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Is Florida’s most haunted house in Brooksville?

The floors creaked and groaned as we walked; the last of the day’s sunlight pierced the sheer curtains, illuminating the particles of dust we raised as we stepped. Long shadows wrapped around the vintage furniture, across the faded faces in picture frames and over the frilly dresses of antique dolls like slithering black snakes; everywhere the smell of old things.

“Twelve, maybe more,” Jesse Lisk said.

“At least 12,” said Brooke Bachtel.

The two members of the Brooksville PIT (Paranormal Investigation Team) were referring to the spirits known to haunt the spooky old May-Stringer House in Brooksville, today home of the Hernando Heritage Museum. It’s considered by many, including PIT members, to be the most haunted house in Florida.

It was a few days before Halloween when we stepped inside the Victorian structure, with its classic gingerbread trim and seven gables. Museum volunteers had departed after a long day of spreading artificial cobwebs, placing rubber rats here and there, along with skeletons and headless dummies in preparation for the museum’s haunted house attraction — part of Ghost Fest, which opened last weekend and continues Friday, Oct. 29 7-11 p.m. and all day and into the evening Saturday, Oct. 30. When the festivities are over, and it’s All Hallows Eve, Lisk and Bachtel will be there, trying to calm the spirits of the 165-year-old house. Among them is the sometimes testy Gary, who resides in the attic, little Jessie Mae Saxon, the ghostly baby who doesn’t like people messing with her toys, the unknown woman who wears her hair in a bun, and the WWI Soldier said to have committed suicide in the house.

“Afterward (when the festival crowds have gone), it can take a few days for them (the ghosts) to settle back down,” said Bachtel.

Bachtel and Lisk were our tour guides on this visit, and as museum volunteers they frequently lead the famous ghost tours in the house. They’re well suited for the task of detailing the home’s long history and its many ghostly inhabitants.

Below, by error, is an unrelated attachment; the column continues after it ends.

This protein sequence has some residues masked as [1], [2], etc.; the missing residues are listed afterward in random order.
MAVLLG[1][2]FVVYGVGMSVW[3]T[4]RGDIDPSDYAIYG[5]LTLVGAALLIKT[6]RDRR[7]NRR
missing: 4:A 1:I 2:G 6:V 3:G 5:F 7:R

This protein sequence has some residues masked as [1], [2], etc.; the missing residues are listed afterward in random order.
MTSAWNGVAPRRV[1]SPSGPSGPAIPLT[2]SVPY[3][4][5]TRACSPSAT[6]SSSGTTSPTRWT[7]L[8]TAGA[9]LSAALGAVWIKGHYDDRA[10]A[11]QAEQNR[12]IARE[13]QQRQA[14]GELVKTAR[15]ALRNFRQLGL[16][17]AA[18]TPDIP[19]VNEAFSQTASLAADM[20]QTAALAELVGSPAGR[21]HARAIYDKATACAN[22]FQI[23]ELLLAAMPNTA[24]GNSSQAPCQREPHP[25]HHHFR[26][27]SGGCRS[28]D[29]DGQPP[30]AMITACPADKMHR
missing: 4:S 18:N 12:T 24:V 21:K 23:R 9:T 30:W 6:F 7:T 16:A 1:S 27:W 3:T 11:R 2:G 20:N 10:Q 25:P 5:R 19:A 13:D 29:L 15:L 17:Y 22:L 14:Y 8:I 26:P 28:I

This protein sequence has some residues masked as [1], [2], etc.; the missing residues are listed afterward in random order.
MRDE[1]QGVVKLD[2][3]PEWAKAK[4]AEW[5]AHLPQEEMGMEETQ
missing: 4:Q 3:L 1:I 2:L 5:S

As it’s told, the house is haunted by the spirits of those buried on the grounds, including John May, who built the house, his surviving wife Marena, and her children with second husband and Confederate war hero Frank Saxon: Jessie Mae, who died as a baby, and her infant brother who died soon after. But they’re not the only spirits there. Many of the antiques in the museum came with ghosts attached to them, said Lisk, who formed Brooksville PIT in 2015. The team, which includes Bill Davis and Craig Broshears, travels far and wide to investigate hauntings, free of charge. They are known for videos, photos and live feeds from haunted locations on their facebook page at www.facebook.com/brooksvillepit.

The team is familiar with the spirits in the museum and has assisted visiting paranormal investigators, including the crew of the “Kindred Spirits” television show.

“They (the show’s hosts) focused on Gary (the ghost) because he was the most active,” recalled Lisk. Gary is believed to have arrived in the house attached to his antique trunk, which is on display in the fourth-floor attic room.

The crew of the TV show wasn’t buying it, Lisk and Bachtel recalled, so they moved the trunk downstairs. The activity on their electromagnetic frequency meter and electrovoice phenomena recorder sure enough showed Gary followed his trunk, said Bachtel, adding that Gary was not at all amused it all.

“He’s a lot calmer than when he first got here,” said Lisk, noting that for quite a while he was grumpy and frequently used foul language.

Voices from nowhere don’t surprise anyone who’s spent much time the house, Bachtel said. Taps on the back, whispers in the ear and doors closing and opening on their own have been regular occurrences. Some have reported seeing a ghostly infant crawling on the floor toward Jessie Mae’s cradle. Others have heard childish giggling emanating from the baby’s room.

On one of their ghost tours of the home, the team was surprised to learn that one of the guests on the tour lived in the May-Stringer house as a boy some 50 years earlier when his family rented it for $100 a month. The man told a tale of annoying his mother one day by bouncing a ball in the house. She admonished him and told him to put the ball in his room. He bounced it up the stairs in a huff toward his room, the former room of baby Jessie Mae.

When he entered his room a woman who wore her hair up in a bun was standing there and told him to hand over the ball, which he did. As he walked out of the room toward the stairs, he heard the ball bouncing in the room.

The family experienced many other abnormal things in the home until one day they’d had enough and hastily left. His return for the ghost tour was the first time he’d been back since.

Other families tried living in the house over the years, but none ever stayed long, said Bachtel.

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